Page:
Fire safety legislation on board superyachts

| With thanks to Flame Screen Ltd, Inter-Nett, Péjout Marine Services and Yacht Protect Services Ltd

 

One of the most important factors when it comes to running a superyacht successfully is fire safety. Not only are superyachts an incredibly valuable asset but a fire on board is a potentially life-threatening incident too. It’s no surprise then that there are numerous fire protocols by which yachts must comply.

With the help of Flame Screen Ltd, Inter-Nett, Péjout Marine Services and Yacht Protect Services Ltd, Yachting Pages looks into the complex subject of yacht fire protection protocols.

yachts on fire luxury

Fire-protection regulatory bodies

There are multiple bodies who have a say in fire safety so it’s no surprise that even Flag Surveyors can struggle with this. So, let’s start with who you should know.

International Maritime Organization (IMO)

All yacht fire protection protocols are governed by the IMO, the United Nations’ specialist agency responsible for the safety and security of shipping and the prevention of marine and atmospheric pollution by ships. The IMO is the overarching body in the yachting industry, creating and amending a regulatory framework which the Governments of each flag can follow, including the 2010 FTP Code.

Maritime and Coastguard Agency (MCA)

The MCA produces legislation, guidance and certification to seafarers, such as the MGN 453 (M), a landmark legislation which came into existence because of specialist companies, such as Flame Screen Ltd, who lobbied the MCA to prevent work on vessels being carried out by non-compliant and potentially dangerous companies.

Red Ensign Group (REG)

REG is a group made up of the international shipping registries operated by the United Kingdom’s three Crown Dependencies (Isle of Man, Guernsey and Jersey) and nine United Kingdom Overseas Territories (Anguilla, Bermuda, British Virgin Islands, Cayman Islands, Falkland Islands, Gibraltar, Montserrat, St Helena and the Turks & Caicos Islands) – inherently forming the British Shipping Registry.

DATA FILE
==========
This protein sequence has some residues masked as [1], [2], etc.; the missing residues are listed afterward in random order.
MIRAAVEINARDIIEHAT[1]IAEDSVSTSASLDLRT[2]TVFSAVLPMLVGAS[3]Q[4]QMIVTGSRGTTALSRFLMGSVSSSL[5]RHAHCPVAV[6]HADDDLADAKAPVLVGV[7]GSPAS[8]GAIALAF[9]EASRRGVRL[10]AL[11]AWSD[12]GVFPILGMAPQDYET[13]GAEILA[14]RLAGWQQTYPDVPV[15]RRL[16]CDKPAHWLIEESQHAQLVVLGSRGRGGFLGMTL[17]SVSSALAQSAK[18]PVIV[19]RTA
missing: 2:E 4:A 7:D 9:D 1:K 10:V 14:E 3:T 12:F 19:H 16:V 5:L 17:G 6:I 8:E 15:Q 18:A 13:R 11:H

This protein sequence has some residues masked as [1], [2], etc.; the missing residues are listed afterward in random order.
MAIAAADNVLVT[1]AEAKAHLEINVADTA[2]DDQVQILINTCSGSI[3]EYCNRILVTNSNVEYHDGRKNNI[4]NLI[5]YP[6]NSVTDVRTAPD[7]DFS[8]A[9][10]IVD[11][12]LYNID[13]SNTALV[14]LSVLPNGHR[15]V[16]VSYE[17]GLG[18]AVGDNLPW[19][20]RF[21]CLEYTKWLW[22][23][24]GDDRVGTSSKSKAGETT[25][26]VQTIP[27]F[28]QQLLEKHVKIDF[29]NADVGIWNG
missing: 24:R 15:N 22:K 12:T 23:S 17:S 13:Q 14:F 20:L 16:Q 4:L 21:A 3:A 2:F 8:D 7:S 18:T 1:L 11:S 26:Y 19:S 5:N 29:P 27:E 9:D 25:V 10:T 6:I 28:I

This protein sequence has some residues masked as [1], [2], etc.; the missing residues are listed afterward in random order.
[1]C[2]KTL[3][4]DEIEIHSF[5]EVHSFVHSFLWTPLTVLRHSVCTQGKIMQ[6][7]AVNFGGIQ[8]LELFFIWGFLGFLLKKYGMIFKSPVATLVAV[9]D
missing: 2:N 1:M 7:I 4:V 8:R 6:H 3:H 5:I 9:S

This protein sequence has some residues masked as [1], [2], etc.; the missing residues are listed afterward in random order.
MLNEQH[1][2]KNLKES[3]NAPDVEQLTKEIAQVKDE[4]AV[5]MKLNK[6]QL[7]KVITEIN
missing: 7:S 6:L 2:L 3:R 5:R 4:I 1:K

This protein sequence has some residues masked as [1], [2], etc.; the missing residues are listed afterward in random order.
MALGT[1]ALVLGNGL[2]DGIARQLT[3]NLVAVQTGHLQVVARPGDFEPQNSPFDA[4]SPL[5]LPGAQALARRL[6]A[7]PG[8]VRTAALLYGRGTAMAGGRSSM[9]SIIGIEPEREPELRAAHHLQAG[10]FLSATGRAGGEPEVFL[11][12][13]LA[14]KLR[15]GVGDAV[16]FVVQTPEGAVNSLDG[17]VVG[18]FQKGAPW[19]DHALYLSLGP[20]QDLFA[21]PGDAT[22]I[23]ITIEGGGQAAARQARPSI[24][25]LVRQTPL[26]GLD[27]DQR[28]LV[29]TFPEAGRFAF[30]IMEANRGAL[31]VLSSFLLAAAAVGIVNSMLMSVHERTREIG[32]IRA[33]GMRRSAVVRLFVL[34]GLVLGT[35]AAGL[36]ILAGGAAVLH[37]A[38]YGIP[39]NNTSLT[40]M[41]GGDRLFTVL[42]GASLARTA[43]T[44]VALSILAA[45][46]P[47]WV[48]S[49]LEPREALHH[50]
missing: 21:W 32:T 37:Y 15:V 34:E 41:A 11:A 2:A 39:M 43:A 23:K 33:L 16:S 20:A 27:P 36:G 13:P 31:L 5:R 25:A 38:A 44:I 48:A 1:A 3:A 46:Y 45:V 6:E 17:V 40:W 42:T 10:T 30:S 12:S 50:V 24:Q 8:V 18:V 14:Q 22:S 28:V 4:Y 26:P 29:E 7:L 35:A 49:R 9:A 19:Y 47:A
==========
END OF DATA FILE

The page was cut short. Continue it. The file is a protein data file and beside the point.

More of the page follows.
During 2016 and 2017, the Red Ensign Group began working with the large yacht industry to develop the new Red Ensign Group (REG) Yacht Code.

Fire safety legislation

The various regulatory bodies all issue and enforce their own fire safety laws. Over the years they have been adapted and updated so it’s essential that every yacht understands and adheres to the latest protocols.

fire

Fire Test Procedures Code (2010 FTP Code)

The IMO’s Fire Test Procedures Code (2010 FTP Code) became mandatory from 1st July 2012. The 2010 FTP Code outlines the international requirements and fire safety provisions that must be applied on board all vessels. This covers the flammability and toxicity of materials such as upholstered furniture and other textiles, bedding and deck coverings.

Red Ensign Group Yacht Code (REG Yacht Code)

From January 2019, the REG Yacht Code replaced the Large Commercial Yacht Code (LY3) and the Passenger Yacht Code 6th Edition (PYC).

Combined into a single new code, it still adheres to two separate entities: Part A, being an update to the existing Large Yacht Code (LY3) and Part B, being an update to the Passenger Yacht Code 6th Edition (PYC). Part A is applicable to yachts which are 24 metres and over in load line length, are in commercial use for sport or pleasure, do not carry cargo and or more than 12 passengers. Part B is applicable to pleasure yachts of any size, in private use or engaged in trade, which carry more than 12 passengers but not more than 36 and which do not carry cargo.